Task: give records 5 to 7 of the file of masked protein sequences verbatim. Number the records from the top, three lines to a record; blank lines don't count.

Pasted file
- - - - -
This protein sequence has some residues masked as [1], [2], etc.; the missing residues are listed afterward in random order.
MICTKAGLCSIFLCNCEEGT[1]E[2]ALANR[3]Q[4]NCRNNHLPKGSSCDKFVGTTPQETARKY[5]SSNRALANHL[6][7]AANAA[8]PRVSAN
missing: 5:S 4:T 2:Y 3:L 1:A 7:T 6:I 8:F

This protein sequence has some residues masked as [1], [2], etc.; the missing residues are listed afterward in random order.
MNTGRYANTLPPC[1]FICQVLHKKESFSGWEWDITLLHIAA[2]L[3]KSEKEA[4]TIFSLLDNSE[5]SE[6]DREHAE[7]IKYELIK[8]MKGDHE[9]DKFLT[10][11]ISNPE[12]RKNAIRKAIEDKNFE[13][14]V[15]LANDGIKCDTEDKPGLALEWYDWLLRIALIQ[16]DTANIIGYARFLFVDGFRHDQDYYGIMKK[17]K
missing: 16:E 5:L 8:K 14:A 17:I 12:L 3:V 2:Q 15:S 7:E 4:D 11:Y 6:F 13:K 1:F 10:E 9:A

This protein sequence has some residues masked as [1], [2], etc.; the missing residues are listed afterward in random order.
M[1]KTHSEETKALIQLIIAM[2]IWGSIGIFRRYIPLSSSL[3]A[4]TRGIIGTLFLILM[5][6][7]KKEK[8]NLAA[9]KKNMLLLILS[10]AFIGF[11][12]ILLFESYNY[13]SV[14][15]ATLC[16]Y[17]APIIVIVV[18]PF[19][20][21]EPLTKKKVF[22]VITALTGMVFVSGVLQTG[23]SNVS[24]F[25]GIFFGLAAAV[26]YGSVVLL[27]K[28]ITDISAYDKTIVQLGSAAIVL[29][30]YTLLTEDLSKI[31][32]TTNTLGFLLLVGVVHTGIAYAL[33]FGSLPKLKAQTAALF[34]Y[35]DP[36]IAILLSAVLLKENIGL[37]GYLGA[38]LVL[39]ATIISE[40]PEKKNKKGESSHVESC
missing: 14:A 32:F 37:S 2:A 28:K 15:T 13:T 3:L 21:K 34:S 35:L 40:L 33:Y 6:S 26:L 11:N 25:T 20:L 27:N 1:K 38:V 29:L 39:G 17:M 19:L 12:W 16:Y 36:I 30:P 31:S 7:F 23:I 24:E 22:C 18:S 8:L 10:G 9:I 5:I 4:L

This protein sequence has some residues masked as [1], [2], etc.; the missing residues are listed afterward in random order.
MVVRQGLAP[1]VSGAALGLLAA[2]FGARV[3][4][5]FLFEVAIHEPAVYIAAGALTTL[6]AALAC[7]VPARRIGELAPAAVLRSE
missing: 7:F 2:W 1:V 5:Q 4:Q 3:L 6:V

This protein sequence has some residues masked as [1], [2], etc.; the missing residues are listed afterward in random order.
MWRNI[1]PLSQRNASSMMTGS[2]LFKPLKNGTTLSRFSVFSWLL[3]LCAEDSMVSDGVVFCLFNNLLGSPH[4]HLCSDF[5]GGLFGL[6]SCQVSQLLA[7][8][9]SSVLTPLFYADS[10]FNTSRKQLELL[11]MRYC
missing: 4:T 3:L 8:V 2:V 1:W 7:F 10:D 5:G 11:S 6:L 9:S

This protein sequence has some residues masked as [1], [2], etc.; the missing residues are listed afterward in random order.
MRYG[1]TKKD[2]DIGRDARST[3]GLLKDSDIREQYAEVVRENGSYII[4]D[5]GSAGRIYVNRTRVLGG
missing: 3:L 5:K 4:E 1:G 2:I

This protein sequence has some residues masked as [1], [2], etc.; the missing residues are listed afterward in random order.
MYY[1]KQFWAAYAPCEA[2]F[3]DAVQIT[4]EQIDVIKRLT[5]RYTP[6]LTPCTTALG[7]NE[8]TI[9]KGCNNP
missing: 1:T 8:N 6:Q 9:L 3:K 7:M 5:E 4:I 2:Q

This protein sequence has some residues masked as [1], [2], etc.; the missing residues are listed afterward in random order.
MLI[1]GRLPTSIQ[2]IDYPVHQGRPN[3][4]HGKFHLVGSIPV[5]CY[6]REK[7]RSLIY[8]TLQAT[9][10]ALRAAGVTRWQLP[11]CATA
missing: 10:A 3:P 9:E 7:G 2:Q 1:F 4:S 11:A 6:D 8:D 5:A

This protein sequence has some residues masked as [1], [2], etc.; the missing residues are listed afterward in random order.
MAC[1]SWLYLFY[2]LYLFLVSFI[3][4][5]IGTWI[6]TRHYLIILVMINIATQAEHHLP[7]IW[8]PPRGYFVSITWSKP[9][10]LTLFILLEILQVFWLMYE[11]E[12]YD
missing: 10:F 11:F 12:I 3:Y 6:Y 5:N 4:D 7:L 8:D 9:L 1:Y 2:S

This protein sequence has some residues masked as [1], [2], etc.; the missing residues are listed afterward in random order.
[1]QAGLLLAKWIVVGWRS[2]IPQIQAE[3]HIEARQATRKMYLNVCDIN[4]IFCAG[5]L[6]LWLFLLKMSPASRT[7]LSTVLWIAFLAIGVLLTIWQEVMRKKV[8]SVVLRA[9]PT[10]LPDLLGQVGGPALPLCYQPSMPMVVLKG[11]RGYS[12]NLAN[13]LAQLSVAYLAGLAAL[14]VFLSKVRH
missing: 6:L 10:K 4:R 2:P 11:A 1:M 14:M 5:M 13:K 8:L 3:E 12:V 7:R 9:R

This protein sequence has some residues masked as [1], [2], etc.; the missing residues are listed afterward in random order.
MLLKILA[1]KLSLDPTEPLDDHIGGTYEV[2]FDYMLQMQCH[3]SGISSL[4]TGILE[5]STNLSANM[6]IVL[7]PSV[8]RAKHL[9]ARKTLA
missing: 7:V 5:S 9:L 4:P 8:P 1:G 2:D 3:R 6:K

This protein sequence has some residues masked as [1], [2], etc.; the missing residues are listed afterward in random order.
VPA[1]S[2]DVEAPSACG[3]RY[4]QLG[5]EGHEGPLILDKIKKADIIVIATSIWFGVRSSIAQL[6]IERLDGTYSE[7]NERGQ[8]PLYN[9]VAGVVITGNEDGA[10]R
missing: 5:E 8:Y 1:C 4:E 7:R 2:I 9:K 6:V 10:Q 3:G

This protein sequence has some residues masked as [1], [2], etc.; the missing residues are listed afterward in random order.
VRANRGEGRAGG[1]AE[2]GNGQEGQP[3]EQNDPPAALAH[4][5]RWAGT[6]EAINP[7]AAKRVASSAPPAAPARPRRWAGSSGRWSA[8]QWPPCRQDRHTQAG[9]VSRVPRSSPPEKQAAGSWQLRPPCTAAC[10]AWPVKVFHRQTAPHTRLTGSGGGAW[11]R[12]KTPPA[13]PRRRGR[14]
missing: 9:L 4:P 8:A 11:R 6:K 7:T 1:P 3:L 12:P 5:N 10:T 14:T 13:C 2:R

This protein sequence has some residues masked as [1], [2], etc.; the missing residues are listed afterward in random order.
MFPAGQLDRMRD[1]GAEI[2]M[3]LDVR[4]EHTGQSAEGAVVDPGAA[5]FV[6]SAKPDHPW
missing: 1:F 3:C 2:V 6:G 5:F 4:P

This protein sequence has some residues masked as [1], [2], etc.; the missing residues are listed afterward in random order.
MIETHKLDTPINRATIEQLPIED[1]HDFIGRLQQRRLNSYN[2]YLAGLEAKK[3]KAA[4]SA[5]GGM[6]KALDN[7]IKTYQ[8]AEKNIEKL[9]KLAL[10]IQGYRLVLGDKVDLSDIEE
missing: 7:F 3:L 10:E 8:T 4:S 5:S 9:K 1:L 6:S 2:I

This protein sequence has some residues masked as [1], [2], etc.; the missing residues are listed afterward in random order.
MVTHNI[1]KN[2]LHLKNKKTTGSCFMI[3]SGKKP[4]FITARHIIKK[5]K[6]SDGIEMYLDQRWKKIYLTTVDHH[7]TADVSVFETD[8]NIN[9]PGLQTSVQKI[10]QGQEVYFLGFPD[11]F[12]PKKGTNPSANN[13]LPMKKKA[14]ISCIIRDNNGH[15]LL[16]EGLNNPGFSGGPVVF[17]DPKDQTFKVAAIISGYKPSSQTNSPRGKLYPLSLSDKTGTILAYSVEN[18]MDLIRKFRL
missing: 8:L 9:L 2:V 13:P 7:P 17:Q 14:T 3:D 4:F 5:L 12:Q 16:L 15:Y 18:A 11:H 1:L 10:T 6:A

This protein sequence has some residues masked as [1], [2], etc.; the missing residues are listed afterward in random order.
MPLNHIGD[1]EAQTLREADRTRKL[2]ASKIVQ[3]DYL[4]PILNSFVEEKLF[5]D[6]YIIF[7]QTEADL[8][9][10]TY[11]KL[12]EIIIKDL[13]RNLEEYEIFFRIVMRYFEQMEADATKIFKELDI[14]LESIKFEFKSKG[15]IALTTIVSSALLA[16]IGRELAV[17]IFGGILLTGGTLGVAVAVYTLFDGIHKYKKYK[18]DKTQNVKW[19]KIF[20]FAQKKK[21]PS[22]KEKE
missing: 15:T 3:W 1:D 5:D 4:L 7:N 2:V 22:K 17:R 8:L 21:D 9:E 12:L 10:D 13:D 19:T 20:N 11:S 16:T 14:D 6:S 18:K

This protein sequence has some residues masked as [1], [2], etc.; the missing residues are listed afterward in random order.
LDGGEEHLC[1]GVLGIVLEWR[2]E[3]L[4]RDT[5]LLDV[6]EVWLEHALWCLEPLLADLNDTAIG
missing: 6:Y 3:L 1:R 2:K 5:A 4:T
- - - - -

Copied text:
This protein sequence has some residues masked as [1], [2], etc.; the missing residues are listed afterward in random order.
MWRNI[1]PLSQRNASSMMTGS[2]LFKPLKNGTTLSRFSVFSWLL[3]LCAEDSMVSDGVVFCLFNNLLGSPH[4]HLCSDF[5]GGLFGL[6]SCQVSQLLA[7][8][9]SSVLTPLFYADS[10]FNTSRKQLELL[11]MRYC
missing: 4:T 3:L 8:V 2:V 1:W 7:F 10:D 5:G 11:S 6:L 9:S

This protein sequence has some residues masked as [1], [2], etc.; the missing residues are listed afterward in random order.
MRYG[1]TKKD[2]DIGRDARST[3]GLLKDSDIREQYAEVVRENGSYII[4]D[5]GSAGRIYVNRTRVLGG
missing: 3:L 5:K 4:E 1:G 2:I

This protein sequence has some residues masked as [1], [2], etc.; the missing residues are listed afterward in random order.
MYY[1]KQFWAAYAPCEA[2]F[3]DAVQIT[4]EQIDVIKRLT[5]RYTP[6]LTPCTTALG[7]NE[8]TI[9]KGCNNP
missing: 1:T 8:N 6:Q 9:L 3:K 7:M 5:E 4:I 2:Q